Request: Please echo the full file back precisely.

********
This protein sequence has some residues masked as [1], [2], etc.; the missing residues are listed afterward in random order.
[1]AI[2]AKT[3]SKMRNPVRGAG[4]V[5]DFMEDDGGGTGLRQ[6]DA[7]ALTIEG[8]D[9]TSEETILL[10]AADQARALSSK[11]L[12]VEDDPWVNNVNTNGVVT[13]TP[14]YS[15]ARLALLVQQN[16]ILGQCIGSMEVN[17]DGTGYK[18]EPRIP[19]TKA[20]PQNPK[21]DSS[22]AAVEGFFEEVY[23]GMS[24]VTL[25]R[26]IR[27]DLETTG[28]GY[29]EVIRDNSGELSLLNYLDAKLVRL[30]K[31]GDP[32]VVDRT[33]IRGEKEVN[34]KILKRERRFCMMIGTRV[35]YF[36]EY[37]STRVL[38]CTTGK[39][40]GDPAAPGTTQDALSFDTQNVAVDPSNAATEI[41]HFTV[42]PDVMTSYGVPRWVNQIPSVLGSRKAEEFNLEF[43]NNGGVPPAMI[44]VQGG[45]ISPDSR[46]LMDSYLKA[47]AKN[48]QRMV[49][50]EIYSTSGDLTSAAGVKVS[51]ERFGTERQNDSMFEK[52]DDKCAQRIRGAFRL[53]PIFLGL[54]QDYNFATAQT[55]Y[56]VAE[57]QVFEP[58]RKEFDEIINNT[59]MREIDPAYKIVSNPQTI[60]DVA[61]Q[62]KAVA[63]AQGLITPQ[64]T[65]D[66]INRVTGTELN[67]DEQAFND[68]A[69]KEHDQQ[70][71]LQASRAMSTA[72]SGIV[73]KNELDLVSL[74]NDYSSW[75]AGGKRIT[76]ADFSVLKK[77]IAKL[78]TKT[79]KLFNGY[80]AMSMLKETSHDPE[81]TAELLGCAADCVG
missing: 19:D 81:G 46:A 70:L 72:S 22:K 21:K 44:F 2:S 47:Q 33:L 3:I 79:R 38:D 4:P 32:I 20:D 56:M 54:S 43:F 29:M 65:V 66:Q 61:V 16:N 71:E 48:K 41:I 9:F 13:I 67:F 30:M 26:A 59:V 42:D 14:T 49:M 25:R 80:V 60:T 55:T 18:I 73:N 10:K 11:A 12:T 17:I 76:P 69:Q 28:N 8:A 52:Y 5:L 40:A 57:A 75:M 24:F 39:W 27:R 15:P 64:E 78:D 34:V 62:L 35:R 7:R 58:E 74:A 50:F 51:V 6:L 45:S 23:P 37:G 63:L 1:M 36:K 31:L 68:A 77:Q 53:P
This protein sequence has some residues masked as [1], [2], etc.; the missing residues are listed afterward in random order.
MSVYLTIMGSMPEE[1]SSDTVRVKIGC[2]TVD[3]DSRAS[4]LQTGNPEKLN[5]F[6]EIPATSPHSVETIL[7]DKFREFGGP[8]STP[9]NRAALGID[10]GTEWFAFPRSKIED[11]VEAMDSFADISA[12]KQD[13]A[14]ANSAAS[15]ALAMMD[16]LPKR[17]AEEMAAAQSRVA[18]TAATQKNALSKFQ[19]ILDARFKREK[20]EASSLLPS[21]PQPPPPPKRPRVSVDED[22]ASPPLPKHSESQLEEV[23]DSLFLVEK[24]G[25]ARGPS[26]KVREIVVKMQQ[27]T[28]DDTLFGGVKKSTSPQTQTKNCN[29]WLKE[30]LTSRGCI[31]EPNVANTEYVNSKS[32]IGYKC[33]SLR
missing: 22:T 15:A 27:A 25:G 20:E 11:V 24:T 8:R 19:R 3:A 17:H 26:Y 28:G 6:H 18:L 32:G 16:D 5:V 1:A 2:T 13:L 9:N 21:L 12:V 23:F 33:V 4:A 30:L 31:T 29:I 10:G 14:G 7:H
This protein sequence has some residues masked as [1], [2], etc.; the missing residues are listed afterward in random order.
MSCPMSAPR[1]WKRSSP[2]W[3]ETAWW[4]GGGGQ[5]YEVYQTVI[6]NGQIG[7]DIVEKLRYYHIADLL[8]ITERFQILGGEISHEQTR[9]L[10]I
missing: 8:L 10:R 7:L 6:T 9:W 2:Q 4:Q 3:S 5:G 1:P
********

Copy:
This protein sequence has some residues masked as [1], [2], etc.; the missing residues are listed afterward in random order.
[1]AI[2]AKT[3]SKMRNPVRGAG[4]V[5]DFMEDDGGGTGLRQ[6]DA[7]ALTIEG[8]D[9]TSEETILL[10]AADQARALSSK[11]L[12]VEDDPWVNNVNTNGVVT[13]TP[14]YS[15]ARLALLVQQN[16]ILGQCIGSMEVN[17]DGTGYK[18]EPRIP[19]TKA[20]PQNPK[21]DSS[22]AAVEGFFEEVY[23]GMS[24]VTL[25]R[26]IR[27]DLETTG[28]GY[29]EVIRDNSGELSLLNYLDAKLVRL[30]K[31]GDP[32]VVDRT[33]IRGEKEVN[34]KILKRERRFCMMIGTRV[35]YF[36]EY[37]STRVL[38]CTTGK[39][40]GDPAAPGTTQDALSFDTQNVAVDPSNAATEI[41]HFTV[42]PDVMTSYGVPRWVNQIPSVLGSRKAEEFNLEF[43]NNGGVPPAMI[44]VQGG[45]ISPDSR[46]LMDSYLKA[47]AKN[48]QRMV[49][50]EIYSTSGDLTSAAGVKVS[51]ERFGTERQNDSMFEK[52]DDKCAQRIRGAFRL[53]PIFLGL[54]QDYNFATAQT[55]Y[56]VAE[57]QVFEP[58]RKEFDEIINNT[59]MREIDPAYKIVSNPQTI[60]DVA[61]Q[62]KAVA[63]AQGLITPQ[64]T[65]D[66]INRVTGTELN[67]DEQAFND[68]A[69]KEHDQQ[70][71]LQASRAMSTA[72]SGIV[73]KNELDLVSL[74]NDYSSW[75]AGGKRIT[76]ADFSVLKK[77]IAKL[78]TKT[79]KLFNGY[80]AMSMLKETSHDPE[81]TAELLGCAADCVG
missing: 19:D 81:G 46:A 70:L 72:S 22:K 21:K 44:F 2:S 47:Q 33:L 3:I 79:R 38:D 4:P 32:I 20:D 56:M 54:S 43:F 29:M 65:V 66:Q 61:V 16:N 71:E 48:K 41:I 9:F 13:I 67:F 30:M 26:A 59:V 42:D 14:T 49:M 25:R 80:V 60:T 55:T 18:I 73:N 10:K 11:A 12:T 17:I 76:P 69:Q 28:N 8:A 52:Y 5:L 40:A 57:A 75:M 24:F 39:W 27:R 15:P 64:E 78:D 34:V 62:L 35:R 7:R 58:E 74:A 50:F 51:V 6:L 45:S 23:P 37:G 63:L 1:M 36:K 31:L 68:A 77:Q 53:P
This protein sequence has some residues masked as [1], [2], etc.; the missing residues are listed afterward in random order.
MSVYLTIMGSMPEE[1]SSDTVRVKIGC[2]TVD[3]DSRAS[4]LQTGNPEKLN[5]F[6]EIPATSPHSVETIL[7]DKFREFGGP[8]STP[9]NRAALGID[10]GTEWFAFPRSKIED[11]VEAMDSFADISA[12]KQD[13]A[14]ANSAAS[15]ALAMMD[16]LPKR[17]AEEMAAAQSRVA[18]TAATQKNALSKFQ[19]ILDARFKREK[20]EASSLLPS[21]PQPPPPPKRPRVSVDED[22]ASPPLPKHSESQLEEV[23]DSLFLVEK[24]G[25]ARGPS[26]KVREIVVKMQQ[27]T[28]DDTLFGGVKKSTSPQTQTKNCN[29]WLKE[30]LTSRGCI[31]EPNVANTEYVNSKS[32]IGYKC[33]SLR
missing: 22:T 15:A 27:A 25:G 20:E 11:V 24:T 8:R 19:R 3:A 17:H 26:Y 28:G 6:H 18:L 32:G 16:D 5:V 1:A 2:T 13:L 9:N 21:L 12:V 23:F 33:V 4:A 30:L 31:T 29:I 10:G 14:G 7:H
This protein sequence has some residues masked as [1], [2], etc.; the missing residues are listed afterward in random order.
MSCPMSAPR[1]WKRSSP[2]W[3]ETAWW[4]GGGGQ[5]YEVYQTVI[6]NGQIG[7]DIVEKLRYYHIADLL[8]ITERFQILGGEISHEQTR[9]L[10]I
missing: 8:L 10:R 7:L 6:T 9:W 2:Q 4:Q 3:S 5:G 1:P